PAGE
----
A new entrant into the “say stupid things about Josh Hamilton’s drinking” derby

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Randy Galloway of the Fort Worth Star-Telegram bursts into the lead!

When the news came down on Thursday, I hope Josh will forgive my first thought of, “where’s the union?”

That means the players’ union … Hamilton repeatedly gives the hardball speech to the media of granting the Rangers no hometown discount in money because he owes it to the union to get all he can get to boost the contractual benefits of those players coming up behind him.

Great. So where was the union Monday night? … Where was Josh’s union this week? Where is the union now?

Yes, because Hamilton’s contract negotiations are directly related and totally relevant to his alcoholism and, in turn, the MLBPA is responsible for all of that. Clearly, Hamilton’s failure to maintain his sobriety is attributable to his pending free agency.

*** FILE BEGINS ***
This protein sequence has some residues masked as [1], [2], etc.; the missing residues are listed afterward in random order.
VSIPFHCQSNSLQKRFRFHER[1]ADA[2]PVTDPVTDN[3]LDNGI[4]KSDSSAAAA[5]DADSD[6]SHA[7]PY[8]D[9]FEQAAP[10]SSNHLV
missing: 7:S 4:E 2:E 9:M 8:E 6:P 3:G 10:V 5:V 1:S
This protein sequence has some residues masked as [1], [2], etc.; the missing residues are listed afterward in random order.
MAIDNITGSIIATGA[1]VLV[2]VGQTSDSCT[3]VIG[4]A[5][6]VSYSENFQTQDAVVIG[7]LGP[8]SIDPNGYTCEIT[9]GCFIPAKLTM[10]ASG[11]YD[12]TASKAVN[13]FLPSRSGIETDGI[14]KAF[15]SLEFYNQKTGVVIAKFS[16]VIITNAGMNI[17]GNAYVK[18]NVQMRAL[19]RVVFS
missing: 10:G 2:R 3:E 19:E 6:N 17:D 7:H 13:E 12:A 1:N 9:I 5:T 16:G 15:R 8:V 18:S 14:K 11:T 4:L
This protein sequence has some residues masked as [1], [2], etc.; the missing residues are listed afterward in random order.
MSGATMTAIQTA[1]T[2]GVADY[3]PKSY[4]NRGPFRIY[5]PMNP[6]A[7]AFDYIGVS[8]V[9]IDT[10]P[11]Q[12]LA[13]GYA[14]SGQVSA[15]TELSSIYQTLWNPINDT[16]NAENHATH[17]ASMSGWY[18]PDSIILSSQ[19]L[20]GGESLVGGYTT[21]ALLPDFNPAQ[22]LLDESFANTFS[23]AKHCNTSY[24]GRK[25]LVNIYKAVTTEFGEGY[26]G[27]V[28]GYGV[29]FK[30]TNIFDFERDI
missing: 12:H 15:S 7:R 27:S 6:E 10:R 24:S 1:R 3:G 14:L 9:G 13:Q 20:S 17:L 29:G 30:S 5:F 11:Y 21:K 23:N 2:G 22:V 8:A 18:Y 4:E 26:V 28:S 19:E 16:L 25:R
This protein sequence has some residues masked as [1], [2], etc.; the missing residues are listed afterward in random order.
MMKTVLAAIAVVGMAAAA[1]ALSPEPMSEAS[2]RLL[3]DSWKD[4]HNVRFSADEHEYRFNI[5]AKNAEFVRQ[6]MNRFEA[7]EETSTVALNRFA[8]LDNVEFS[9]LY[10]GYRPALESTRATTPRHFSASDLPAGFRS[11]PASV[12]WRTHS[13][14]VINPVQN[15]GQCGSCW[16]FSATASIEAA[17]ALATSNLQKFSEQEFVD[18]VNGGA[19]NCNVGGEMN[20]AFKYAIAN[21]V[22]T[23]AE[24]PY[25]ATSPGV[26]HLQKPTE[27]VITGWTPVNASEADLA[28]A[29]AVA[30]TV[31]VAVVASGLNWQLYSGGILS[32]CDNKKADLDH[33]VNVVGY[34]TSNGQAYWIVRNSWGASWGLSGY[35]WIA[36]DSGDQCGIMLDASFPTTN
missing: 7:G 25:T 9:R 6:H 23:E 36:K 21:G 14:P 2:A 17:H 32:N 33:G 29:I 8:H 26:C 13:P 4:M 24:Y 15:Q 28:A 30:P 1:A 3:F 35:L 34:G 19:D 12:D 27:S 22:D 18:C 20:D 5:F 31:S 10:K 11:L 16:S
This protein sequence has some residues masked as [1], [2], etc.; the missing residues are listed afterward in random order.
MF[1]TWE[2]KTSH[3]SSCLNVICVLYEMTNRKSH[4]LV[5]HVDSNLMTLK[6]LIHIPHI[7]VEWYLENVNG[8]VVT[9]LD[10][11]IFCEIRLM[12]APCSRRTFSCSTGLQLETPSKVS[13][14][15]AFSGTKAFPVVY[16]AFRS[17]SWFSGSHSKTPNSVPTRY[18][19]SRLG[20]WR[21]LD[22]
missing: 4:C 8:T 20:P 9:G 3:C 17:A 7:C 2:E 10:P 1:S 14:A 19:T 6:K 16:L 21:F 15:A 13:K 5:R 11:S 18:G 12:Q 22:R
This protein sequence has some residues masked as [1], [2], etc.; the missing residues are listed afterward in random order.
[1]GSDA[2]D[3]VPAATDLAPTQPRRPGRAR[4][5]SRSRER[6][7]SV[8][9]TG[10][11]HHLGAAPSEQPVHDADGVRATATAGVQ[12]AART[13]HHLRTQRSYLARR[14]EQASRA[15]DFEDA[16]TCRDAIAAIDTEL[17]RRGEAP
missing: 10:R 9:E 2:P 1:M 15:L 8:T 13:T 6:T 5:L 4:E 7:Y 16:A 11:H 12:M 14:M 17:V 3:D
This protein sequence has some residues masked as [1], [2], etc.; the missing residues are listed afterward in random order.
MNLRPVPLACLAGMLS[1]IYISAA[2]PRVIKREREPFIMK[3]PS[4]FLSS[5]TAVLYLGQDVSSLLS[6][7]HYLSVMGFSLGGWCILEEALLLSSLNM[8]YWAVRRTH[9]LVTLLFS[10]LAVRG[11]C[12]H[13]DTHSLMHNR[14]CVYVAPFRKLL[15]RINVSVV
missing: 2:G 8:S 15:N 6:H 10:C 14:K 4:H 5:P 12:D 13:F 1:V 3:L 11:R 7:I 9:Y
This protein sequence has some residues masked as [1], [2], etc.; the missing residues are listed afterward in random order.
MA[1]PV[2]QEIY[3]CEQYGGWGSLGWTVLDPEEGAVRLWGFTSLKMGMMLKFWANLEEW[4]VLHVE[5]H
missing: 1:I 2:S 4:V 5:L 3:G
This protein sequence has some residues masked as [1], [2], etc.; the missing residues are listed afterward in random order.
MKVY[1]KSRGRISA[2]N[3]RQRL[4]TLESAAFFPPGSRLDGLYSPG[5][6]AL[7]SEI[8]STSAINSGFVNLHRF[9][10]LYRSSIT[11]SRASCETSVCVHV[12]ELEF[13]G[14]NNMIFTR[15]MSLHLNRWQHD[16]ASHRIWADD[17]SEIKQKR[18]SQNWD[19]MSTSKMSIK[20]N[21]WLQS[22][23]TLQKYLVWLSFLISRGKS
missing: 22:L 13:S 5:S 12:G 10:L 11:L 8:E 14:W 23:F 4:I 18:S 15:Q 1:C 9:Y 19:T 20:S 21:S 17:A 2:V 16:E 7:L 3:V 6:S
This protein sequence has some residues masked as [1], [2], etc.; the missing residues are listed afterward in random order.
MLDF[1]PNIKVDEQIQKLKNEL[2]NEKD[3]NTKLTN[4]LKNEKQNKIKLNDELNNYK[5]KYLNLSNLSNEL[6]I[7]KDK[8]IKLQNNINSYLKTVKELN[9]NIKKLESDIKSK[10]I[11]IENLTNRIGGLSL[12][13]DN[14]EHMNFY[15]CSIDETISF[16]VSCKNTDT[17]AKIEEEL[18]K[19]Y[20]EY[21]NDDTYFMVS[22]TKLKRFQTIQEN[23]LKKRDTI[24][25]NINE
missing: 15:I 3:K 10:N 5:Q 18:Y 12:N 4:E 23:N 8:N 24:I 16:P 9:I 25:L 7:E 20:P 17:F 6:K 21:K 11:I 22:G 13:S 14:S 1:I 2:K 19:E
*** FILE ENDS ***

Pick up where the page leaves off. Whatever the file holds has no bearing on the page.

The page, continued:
This is just aggressively ignorant writing by Galloway. Someone told him that he had better have an opinion about all of this, so he went and made one up. Didn’t matter how little it had to do with anything relevant or that it had no coherence whatsoever.

Fried, Braves go to salary arbitration for 2nd straight year

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Brett Davis/USA TODAY Sports
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ST. PETERSBURG, Fla. — Pitcher Max Fried went to salary arbitration with the Atlanta Braves for the second straight year, asking for $15 million instead of the team’s $13.5 million offer.

The 29-year-old left-hander went 14-7 for the second straight season and lowered his ERA to 2.48 from 3.04 in 2021. Fried was a first-time All-Star last season, was second to Miami’s Sandy Alcantara in Cy Young Award voting and was third in the National League in ERA behind Alcantara and Julio Urias with the Los Angeles Dodgers.

Fried won a $6.85 million salary last year instead of the team’s $6.6 million proposal in arbitration. That was after he pitched six shutout innings in World Series Game 6 as the Braves won their first title since 1995.

Fried, who is eligible for free agency after the 2024 World Series, had his case heard Friday by a panel that’s expected to issue a decision Saturday.

Players have won two of three decisions so far: Pitcher Jesus Luzardo ($2.45 million) and AL batting champion Luis Arraez ($6.1 million) both beat the Miami Marlins. But Seattle defeated Diego Castillo ($2.95 million).

A decision is being held for Los Angeles Angels outfielder Hunter Renfroe, whose case was argued Monday. About 20 more cases are scheduled through Feb. 17.